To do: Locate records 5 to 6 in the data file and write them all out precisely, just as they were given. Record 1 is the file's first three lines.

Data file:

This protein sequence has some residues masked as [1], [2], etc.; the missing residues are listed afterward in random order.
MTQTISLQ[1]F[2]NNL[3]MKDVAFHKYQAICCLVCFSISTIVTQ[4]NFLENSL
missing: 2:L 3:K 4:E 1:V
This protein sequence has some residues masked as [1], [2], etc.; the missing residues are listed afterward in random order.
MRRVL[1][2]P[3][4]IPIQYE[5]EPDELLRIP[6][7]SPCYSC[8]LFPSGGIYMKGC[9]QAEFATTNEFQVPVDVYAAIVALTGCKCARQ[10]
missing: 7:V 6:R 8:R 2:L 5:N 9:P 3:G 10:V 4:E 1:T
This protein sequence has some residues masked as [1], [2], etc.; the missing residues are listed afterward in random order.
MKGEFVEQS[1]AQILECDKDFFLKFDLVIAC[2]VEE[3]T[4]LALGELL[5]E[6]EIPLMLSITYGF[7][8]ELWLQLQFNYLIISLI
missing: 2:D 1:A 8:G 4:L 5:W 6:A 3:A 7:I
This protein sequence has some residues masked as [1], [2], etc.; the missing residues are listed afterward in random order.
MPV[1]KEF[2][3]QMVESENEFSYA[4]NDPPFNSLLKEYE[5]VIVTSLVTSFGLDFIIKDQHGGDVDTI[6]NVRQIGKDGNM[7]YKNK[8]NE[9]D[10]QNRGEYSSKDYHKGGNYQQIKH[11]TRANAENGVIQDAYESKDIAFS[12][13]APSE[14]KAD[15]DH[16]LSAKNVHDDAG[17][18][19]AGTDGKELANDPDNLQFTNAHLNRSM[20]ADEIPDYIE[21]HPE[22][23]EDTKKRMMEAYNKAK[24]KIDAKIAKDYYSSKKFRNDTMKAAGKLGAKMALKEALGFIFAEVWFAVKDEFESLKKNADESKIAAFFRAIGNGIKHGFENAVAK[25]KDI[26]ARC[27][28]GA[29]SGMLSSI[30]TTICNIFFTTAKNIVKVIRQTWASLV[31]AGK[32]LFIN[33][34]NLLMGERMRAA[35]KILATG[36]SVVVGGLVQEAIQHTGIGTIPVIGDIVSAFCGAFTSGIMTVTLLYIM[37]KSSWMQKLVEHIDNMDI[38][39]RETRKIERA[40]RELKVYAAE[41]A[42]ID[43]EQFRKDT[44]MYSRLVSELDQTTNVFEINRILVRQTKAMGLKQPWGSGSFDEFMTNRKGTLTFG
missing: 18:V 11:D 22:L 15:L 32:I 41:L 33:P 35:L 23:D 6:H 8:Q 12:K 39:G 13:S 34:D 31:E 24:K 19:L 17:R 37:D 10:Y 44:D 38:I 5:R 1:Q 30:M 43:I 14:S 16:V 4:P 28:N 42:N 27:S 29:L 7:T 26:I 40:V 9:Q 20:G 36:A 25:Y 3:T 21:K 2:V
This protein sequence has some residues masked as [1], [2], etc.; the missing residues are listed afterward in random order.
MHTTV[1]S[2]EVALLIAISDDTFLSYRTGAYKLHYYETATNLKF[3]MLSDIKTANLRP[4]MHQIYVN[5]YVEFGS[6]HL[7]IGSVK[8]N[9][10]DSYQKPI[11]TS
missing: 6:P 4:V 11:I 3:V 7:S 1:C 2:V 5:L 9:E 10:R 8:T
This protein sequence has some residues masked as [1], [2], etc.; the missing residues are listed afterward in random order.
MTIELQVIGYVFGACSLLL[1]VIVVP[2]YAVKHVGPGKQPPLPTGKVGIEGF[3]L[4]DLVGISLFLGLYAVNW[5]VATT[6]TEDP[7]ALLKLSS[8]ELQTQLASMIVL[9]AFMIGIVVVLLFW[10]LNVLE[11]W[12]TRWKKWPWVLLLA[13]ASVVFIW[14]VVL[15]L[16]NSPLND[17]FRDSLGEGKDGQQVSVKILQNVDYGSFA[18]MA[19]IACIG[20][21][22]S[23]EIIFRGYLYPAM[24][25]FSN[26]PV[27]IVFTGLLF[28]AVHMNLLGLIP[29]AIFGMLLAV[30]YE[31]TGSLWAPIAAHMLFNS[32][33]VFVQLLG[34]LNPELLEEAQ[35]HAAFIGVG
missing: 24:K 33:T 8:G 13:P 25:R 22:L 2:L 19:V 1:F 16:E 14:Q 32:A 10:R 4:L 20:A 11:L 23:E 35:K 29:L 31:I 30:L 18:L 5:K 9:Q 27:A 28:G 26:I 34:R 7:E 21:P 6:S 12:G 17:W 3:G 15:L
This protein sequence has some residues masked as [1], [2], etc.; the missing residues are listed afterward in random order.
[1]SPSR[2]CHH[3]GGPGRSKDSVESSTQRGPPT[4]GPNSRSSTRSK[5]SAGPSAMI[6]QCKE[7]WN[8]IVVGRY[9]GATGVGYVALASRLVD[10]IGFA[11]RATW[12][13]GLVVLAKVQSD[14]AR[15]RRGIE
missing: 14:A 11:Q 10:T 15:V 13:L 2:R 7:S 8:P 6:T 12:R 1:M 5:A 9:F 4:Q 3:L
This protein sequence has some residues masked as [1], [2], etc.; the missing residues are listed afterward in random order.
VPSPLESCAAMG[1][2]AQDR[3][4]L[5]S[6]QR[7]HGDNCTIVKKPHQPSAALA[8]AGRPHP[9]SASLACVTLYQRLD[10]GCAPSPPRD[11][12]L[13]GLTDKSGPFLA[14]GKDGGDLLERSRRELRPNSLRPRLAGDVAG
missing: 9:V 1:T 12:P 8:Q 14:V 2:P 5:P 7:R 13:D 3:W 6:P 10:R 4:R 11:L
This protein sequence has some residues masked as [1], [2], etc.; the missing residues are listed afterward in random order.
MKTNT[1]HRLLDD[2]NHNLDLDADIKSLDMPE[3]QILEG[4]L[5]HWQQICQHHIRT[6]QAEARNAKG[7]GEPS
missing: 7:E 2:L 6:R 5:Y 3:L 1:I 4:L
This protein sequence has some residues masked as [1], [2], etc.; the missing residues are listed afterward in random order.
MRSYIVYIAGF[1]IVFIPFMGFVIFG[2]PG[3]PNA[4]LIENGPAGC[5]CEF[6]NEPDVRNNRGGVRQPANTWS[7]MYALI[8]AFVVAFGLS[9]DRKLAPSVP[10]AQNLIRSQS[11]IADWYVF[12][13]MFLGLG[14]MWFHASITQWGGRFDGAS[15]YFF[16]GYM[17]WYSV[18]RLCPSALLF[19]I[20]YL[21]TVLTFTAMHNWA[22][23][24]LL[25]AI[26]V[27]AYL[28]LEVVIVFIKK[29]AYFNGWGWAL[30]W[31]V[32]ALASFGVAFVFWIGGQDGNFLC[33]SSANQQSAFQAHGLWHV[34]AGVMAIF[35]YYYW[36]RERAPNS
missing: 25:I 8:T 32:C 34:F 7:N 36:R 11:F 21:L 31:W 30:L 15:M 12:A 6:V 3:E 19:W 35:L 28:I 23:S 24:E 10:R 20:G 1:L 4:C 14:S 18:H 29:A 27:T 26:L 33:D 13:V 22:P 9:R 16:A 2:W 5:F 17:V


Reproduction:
This protein sequence has some residues masked as [1], [2], etc.; the missing residues are listed afterward in random order.
MHTTV[1]S[2]EVALLIAISDDTFLSYRTGAYKLHYYETATNLKF[3]MLSDIKTANLRP[4]MHQIYVN[5]YVEFGS[6]HL[7]IGSVK[8]N[9][10]DSYQKPI[11]TS
missing: 6:P 4:V 11:I 3:V 7:S 1:C 2:V 5:L 9:E 10:R 8:T
This protein sequence has some residues masked as [1], [2], etc.; the missing residues are listed afterward in random order.
MTIELQVIGYVFGACSLLL[1]VIVVP[2]YAVKHVGPGKQPPLPTGKVGIEGF[3]L[4]DLVGISLFLGLYAVNW[5]VATT[6]TEDP[7]ALLKLSS[8]ELQTQLASMIVL[9]AFMIGIVVVLLFW[10]LNVLE[11]W[12]TRWKKWPWVLLLA[13]ASVVFIW[14]VVL[15]L[16]NSPLND[17]FRDSLGEGKDGQQVSVKILQNVDYGSFA[18]MA[19]IACIG[20][21][22]S[23]EIIFRGYLYPAM[24][25]FSN[26]PV[27]IVFTGLLF[28]AVHMNLLGLIP[29]AIFGMLLAV[30]YE[31]TGSLWAPIAAHMLFNS[32][33]VFVQLLG[34]LNPELLEEAQ[35]HAAFIGVG
missing: 24:K 33:T 8:G 13:P 25:R 22:L 2:L 19:V 1:F 16:E 14:Q 32:A 10:R 4:L 20:A 11:L 23:E 35:K 29:L 31:I 30:L 18:L 5:K 9:Q 27:A 28:G 26:I 34:R 7:E 21:P 6:S 12:G 17:W 3:G 15:L